Nor any drop to drink”
This is the most famous quote from the poem. It encapsulates the unendurable desire to have something—rather to have a physical need for something—to be able to see it, but not be able to have it. In this case there is nothing but salt water—no freshwater for the mariner to drink.
“I look'd to Heav'n, and try'd to pray; But or ever a prayer had gusht, A wicked whisper came and made My heart as dry as dust.”
At this point, the mariner wants to repent for his wrongdoing, but he is physically unable to. He must endure his punishment much longer.
“The selfmoment I could pray;
And from my neck so free
The Albatross fell off, and sank
Like lead into the sea.”
This is one of the key moments in the poem. The curse has finally broken. The mariner was able to freely love some of God’s creatures, the water snakes, and now he can pray. This is the embodiment of his forgiving himself and letting his terrible sin go.
“That agony returns;
And till my ghastly tale is told,
This heart within me burns.”
These words spoken by the mariner reflect one of the most interesting and perhaps enigmatic things about the poem, the fact that the old man is absolutely driven to tell his tale, and not just the gist of it, but in deep narrative detail, seeming to leave out nothing. He also comments that he must tell it to the right person, in this case the wedding guest. And the guest’s life seems profoundly changed when he turns from the wedding door and leaves.
“Her lips were red, her looks were free,
Her locks were yellow as gold:
Her skin was white as leprosy,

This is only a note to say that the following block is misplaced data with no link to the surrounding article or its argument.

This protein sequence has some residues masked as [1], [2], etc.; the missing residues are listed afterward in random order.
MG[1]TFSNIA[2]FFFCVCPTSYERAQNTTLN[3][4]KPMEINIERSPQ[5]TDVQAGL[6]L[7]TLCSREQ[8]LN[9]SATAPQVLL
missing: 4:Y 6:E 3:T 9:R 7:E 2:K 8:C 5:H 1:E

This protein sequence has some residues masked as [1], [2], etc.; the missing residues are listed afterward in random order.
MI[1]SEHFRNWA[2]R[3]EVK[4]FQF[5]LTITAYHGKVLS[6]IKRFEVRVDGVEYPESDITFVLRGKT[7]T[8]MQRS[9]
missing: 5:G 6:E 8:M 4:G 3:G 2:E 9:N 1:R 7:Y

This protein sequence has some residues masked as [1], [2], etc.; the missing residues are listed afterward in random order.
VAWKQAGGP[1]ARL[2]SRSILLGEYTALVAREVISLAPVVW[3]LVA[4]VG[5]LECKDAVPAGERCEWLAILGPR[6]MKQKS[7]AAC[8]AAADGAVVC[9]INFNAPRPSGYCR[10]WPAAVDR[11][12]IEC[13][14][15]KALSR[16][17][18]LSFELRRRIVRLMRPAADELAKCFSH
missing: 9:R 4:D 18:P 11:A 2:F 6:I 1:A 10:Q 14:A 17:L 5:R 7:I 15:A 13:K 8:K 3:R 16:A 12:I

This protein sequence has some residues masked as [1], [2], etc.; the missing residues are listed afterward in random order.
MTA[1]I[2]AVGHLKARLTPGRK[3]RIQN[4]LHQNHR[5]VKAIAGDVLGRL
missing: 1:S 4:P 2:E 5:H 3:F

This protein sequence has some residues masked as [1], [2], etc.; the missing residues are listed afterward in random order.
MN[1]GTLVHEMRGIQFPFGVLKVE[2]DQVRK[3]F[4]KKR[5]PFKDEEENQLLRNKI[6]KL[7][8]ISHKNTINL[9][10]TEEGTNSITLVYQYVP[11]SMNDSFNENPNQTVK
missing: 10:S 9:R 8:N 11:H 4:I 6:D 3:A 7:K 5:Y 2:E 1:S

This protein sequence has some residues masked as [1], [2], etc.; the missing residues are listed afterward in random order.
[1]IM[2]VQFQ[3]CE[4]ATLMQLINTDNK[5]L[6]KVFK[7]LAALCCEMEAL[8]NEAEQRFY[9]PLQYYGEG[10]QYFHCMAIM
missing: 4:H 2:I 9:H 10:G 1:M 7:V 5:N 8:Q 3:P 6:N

The Nightmare Life-in-Death was she,
Who thicks man's blood with cold.”
This woman playing dice is one of the strangest things the mariner sees. Whether she is real or whether she is a vision is unclear, but she definitely brings a superstitious chill to the poem.
“Beyond the shadow of the ship,
I watched the water-snakes:
They moved in tracks of shining white,
And when they reared, the elfish light
Fell off in hoary flakes.”
Of all the creatures the poet could choose for the mariner to “bless,” most readers are surprised that it is water snakes. After all, snakes have been a primary symbol of evil in the west for centuries. But Coleridge describes them as very beautiful and holy.
“Within the shadow of the ship
I watched their rich attire:
Blue, glossy green, and velvet black,
They coiled and swam; and every track
Was a flash of golden fire.”
“O happy living things! no tongue
Their beauty might declare:
A spring of love gushed from my heart,
And I blessed them unaware:
Sure my kind saint took pity on me,
And I blessed them unaware.”
It’s interesting to note in this, one of the most significant quotes from the poem, that the mariner notices the water snakes’ beauty, that he blesses them unaware with help from “my kind saint.” The entire ordeal that the mariner undoes is to teach him this one simple fact, that God loves his creation, yet he still needs help from “his kind saint” to do what it is he needs to do, love God’s creation and forgive himself.
“And a good south wind sprung up behind;
The albatross did follow,
And every day, for food or play,
Came to the mariners' hollo!”
“In mist or cloud, on mast or shroud,
It perched for vespers nine;
Whiles all the night, through fog-smoke white,
Glimmered the white moon-shine.”
“’God save thee, ancient mariner!
From the fiends, that plague thee thus! –
Why lookst thou so?’ “With my crossbow
I shot the albatross.”
This quote is where the central narrative all begins. The ship is sailing along well, and they are visited by what would seem to be the good fortune of an albatross, which they feed. These lines emphasize clearly the senselessness of the mariner’s crass shooting of the innocent albatross.